We usually do one head of broccoli per person. Cut the "trees" off the head and toss in a bowl with olive oil, salt, and pepper (enough oil to put a VERY light coating on all the pieces). Bake in oven at around 400 for 15-20 minutes, until it starts to get blackened around the edges. It's important to cook it at a pretty high heat to get that delicious roasty flavor. A few times we've cooked it at lower heats and ended up with something that tastes more like steamed broccoli, which has its place but isn't as good without some sort of sauce. You can eat it plain straight out of the oven, or toss it with whatever else you're eating. It's pretty quick and easy, super delicious, and super healthy. My husband identified as a broccoli-hater until we started eating this, and he loves it.

Full disclosure: I got the idea from this blog post.

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Pasta sauce! You can put just about anything in a tomato sauce. I add grated carrots and/or finely-chopped red peppers. The tomato flavor overpowers them and their textures blend really well with the sauce, so they can be good for veggies that you or your family don't necessarily love. And they kick the sauce up a notch, in my opinion. You can try it with some spaghetti squash, too!

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My current favourite veggie is sautéed cauliflower. I put about 2 cups of cauliflower florets and 2tbsp of butter in a pan, and sauté over med-low heat until the cauliflower is starting to caramelize. I add some minced garlic, cook another 20 seconds or so, and eat!

I also squeeze extra veggies in by making zucchini "noodles" - made using a julienne peeler (like this one). Topped with bolognese sauce, it's delicious (and healthier than pasta!)

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Wow, there's a lot of great ideas on here! Thank y'all for sharing! ^_^ Let's keep them coming if you hear about anymore. I've tried the roasted broccoli and cauliflower. WOW! I was floored how it tasted.. and the STEMS... that's something I didn't think I'd like, but it ended up coming out with the consistency of what I could best describe as how fried okra's texture is... soft in the middle and crispy on the outside.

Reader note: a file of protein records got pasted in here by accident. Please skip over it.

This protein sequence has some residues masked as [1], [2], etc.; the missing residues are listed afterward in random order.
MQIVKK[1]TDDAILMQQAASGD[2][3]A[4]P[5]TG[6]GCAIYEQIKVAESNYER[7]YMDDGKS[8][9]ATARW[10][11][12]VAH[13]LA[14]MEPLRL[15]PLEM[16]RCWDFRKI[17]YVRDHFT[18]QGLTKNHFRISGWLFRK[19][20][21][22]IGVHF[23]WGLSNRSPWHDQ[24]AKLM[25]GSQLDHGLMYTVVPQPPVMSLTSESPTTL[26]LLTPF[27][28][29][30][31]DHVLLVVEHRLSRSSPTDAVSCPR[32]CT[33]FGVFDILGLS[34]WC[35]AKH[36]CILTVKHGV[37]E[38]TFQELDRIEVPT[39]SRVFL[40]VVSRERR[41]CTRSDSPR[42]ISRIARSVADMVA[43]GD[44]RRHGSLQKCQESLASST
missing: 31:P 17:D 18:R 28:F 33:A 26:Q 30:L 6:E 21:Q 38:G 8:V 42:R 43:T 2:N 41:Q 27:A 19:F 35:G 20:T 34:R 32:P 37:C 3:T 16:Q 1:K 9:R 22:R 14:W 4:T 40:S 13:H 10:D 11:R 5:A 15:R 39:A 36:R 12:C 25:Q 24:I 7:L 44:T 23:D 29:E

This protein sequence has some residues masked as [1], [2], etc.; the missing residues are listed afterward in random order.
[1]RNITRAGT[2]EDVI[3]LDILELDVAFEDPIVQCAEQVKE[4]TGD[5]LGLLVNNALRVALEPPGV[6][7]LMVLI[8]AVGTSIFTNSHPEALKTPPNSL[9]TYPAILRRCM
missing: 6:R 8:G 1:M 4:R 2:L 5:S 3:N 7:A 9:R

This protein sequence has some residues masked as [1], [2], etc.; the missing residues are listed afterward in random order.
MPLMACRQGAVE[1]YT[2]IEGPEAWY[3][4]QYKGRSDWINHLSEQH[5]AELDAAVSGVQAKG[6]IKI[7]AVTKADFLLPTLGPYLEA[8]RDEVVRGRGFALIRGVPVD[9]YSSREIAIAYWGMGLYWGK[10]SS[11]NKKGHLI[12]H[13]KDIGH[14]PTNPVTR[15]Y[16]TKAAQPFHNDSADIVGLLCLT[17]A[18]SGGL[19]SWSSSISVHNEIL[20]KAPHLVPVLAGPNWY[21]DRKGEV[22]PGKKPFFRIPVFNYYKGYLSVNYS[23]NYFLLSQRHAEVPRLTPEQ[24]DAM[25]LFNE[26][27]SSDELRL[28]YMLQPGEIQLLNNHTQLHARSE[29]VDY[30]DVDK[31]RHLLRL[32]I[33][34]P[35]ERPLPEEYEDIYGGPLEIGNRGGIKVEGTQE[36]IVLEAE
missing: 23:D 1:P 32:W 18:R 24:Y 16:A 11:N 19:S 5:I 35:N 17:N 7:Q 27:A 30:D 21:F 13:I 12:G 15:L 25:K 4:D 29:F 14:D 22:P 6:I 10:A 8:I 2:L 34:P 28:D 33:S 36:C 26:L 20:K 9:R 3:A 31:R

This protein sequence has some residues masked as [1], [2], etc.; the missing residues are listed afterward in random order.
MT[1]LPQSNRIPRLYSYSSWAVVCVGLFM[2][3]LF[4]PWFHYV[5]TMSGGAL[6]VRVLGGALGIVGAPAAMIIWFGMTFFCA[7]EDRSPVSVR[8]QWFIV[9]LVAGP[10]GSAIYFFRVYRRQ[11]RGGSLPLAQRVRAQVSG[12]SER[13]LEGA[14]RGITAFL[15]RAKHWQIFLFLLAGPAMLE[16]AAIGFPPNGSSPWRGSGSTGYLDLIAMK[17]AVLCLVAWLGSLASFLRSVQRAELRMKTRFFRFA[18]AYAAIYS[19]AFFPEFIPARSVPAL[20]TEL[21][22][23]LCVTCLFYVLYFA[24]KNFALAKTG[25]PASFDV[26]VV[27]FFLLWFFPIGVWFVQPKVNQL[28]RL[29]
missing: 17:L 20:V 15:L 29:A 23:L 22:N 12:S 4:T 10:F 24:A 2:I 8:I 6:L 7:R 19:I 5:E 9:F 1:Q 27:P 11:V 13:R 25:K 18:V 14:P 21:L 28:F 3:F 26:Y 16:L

I've heard of making 'mashed potatoes' with cauliflower. Has anyone tried that?

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I've heard of making 'mashed potatoes' with cauliflower. Has anyone tried that?

I've done it! SUPER yummy! Just steam the cauliflower until it's fork-tender, then add butter, cheese, garlic/garlic powder, chives, or whatever you like in mashed potatoes. Combine using a stick blender, in a food processor, or put through a potato ricer.

Also delicious: brussels sprouts sautéed with bacon. (Don't say you don't like brussels sprouts until you've tried 'em like this!). Also zucchini chunks sautéed with bacon.

Another favourite around here is diced apples and yams (about a 1cm dice) sautéed in coconut oil, with a dash of cinnamon tossed in at the end. You just throw it all together and cook until soft. I have also done this with butternut squash in butter to excellent effect.

Actually, I think I just like any veggie sautéed in butter or with bacon. :D

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I'm going to have to try roasting broccoli and cauliflower.

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My family have always been big fans of steamed veggies with a bit of butter, pepper, and sometimes some parmesan cheese. You can either use a vegetable steamer, which is a sieve-like thing that keeps the veggies above the water, or use broccoli stems in place of a steamer (chop the stems, put them in the bottom of the pot, fill it so the water just reaches the top of the stems, and pile the floret parts of the broccoli and other veggies on top. Boil with a lid on for 5-10 mins depending on how done you want them. The stems, which are tougher, are cooked more my boiling, while the stuff on top is steamed. Yum!) This is also great because it's fast. 10 mins or less once the water boils is all it takes.

I'm personally a fan of barely steamed veggies, like for 5 mins or less. I don't like a lot of veggies raw, but steaming them takes some of the bitterness out of them while still leaving them crispy. This method works for root vegetables, broccoli and cauliflower, brussel sprouts, cabbage (though the cooking time on cabbage is longer than most others), leafy greens (again, a bit longer cooking time). I don't recommend doing this to peppers, they turn a bit mushy, but then I usually just eat peppers raw.

Stir-frying is another quick cooking method that allows you lots of options for flavour. A bit of olive oil in a pan, throw in veggies (start with the tougher ones, end with the softer ones like peppers to keep everything crisp), and whatever herbs/spices suit your fancy. There are also a lot of easy stir-fry sauce recipes out there, and if you cook chopped meat before the veggies, then add it all together with sauce, you've got a whole meal in a pan (to be served over rice or not according to your preference. I prefer not, my family prefers with).

And, of course, there's salad. Despite what Homer and Bart say, salad is my absolute favourite way to eat veggies. You can chop things like broccoli and cauliflower in to tiny pieces into it, grate carrot, use spinach and other field greens along with the lettuce (romaine or leaf is better than iceberg, iceberg doesn't have much in it besides water and crunch). There are recipes for warms salads out there too, though I mostly just eat a good old garden salad with oil-and-vinegar dressing. And making your own dressing is the easiest thing in the world (assuming you have a mason jar) and gives you endless opportunities for flavour and experiementation. And, as a bonus, you know exactly what's in it and can choose ingredients to suit your preference and dietary needs.